Wilmington or Pottersville?
23 July 2008
Wilmington or Pottersville?
What’s God got to do with it?
How many times have you wondered or heard another speculate (or expostulate) upon the role of the Deity concerning world events: He brought this or that judgment or blessing? More often, in modern times, we are more inclined to ascribe credit to this Being (pardon my old-fashioned reverential use of the upper case to honor Him, and pardon my presumption that He is a he) for the good things and would rather credit “fate” with responsibility for bringing us bad things as if to protect His integrity as a benevolent One.
Permit for a moment consideration of a casuistic proposition: The Temptation of the Casino and the Judgment of the DHL Pull Out. I believe He is involved in all of history and His hand is engaged in the good and evil which comes in response to human actions; He blesses and He curses. That is Christian orthodoxy. (Apologies to Kathy Griffin and other Emmy Award acolytes who think He is not really around or that if He is, His involvement is as frequent and benign as visits from Santa Claus.)
Last fall in the Advent season while watching again It’s a Wonderful Life, the story of what Bedford Falls could have been if George Bailey had not been born, I thought of Wilmington and the casino threat. It has been a family tradition established from the beginning and all eleven children were home for the holidays to participate in the event. (The VHS tape seems to have joined with its owners in suffering the pains and the wear of repeated activity, but, thankfully, the message came through – again: do the right thing and it all comes out well in the end.)
George (Jimmy Stewart) is visited by an angel in response to the prayers of his family and friends. To convince him that he ought not commit suicide, the angel shows him what life would have been like for Bedford Falls without him. Rather than a productive community with happy families owning and living in their own homes, Bedford Falls is overrun by the avaricious Mr. Potter (Drew’s great grandpa, Lionel Carey) who has hedged out all the lending institutions in the wake of the Depression, bought up all the property, and degraded the town with sleazy bars and various indicators of general debauchery.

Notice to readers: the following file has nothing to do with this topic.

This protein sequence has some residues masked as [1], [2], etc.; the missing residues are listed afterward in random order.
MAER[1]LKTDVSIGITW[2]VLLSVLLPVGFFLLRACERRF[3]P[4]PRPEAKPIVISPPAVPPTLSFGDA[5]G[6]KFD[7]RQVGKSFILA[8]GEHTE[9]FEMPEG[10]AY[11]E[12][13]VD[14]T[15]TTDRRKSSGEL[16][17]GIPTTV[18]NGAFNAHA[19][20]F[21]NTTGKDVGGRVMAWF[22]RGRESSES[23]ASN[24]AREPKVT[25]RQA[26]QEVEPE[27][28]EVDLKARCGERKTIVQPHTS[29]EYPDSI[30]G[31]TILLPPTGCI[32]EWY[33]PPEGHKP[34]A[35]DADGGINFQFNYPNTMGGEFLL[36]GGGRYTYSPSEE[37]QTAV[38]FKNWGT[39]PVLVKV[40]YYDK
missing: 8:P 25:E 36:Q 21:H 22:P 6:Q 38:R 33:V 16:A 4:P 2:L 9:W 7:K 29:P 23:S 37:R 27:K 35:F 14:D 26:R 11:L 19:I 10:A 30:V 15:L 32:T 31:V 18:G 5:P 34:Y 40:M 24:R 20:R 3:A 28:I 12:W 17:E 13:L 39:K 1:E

The similarities leaped off our non-high definition, small screen TV. Should George sell out to the wicked Potter so that he can live a better life? Should George allow his community to suffer the ravages of the greedy and exploitative Potter so that George can be a Potter employee with a comfortable income? And should Wilmington sell out to Cleveland casino men?
Sometimes, when we have no hope for justice in particular situations (poverty, ignorance, jail, war, disability, death) we are left to contemplate an “end” beyond the end of this life for rectification. And in this hope, with no solution in view, we find solace. We find contentment in doing the right thing even when we cannot see the salvation we need. We persevere. George does the right thing, goes through rough times, but ends up well blessed. He perseveres.
State Representative David Daniels writes about a “prayer rally” held at the Courthouse on 20 July sponsored by the Wilmington Area Ministerial Association concerning the impending disaster regarding employment at the Wilmington Air Park (WNJ, 23 July). “It was” according to Daniels, “a successful (and moving)” event and it was listed along with all the other political options which are being pursued to find relief (federal relief, anti-trust action against DHL, etc). No. We must cover all the bases and do some praying.
Now, I am not a prophet, nor the son of a prophet (although I was for many years employed by a non-profit organization). I don’t presume to interpret infallibly the events of history and explain what God is doing. Jesus corrected those who presumed that certain disasters came from particular sins of particular peoples (Luke 13:3-5). But if I may speculate and propose a suggestion, it is this: Public repudiation of the casino intrusion by our County Commissioners and City Council.
What was needed at that prayer rally was more than petitioning God for a solution to the DHL problem. Leaders of the people owed a confession to God and to the people for their role in leading this county into a miserable alliance with the casino gangsters. Confession precedes forgiveness and perhaps, if this DHL mess is the judgment He has ordained, He will bring us relief. But even if He does not bring us relief and even if there is no spiritual connection between these two entities, such a confession and a repudiation of the casinos is still the duty of the civil leaders in this community.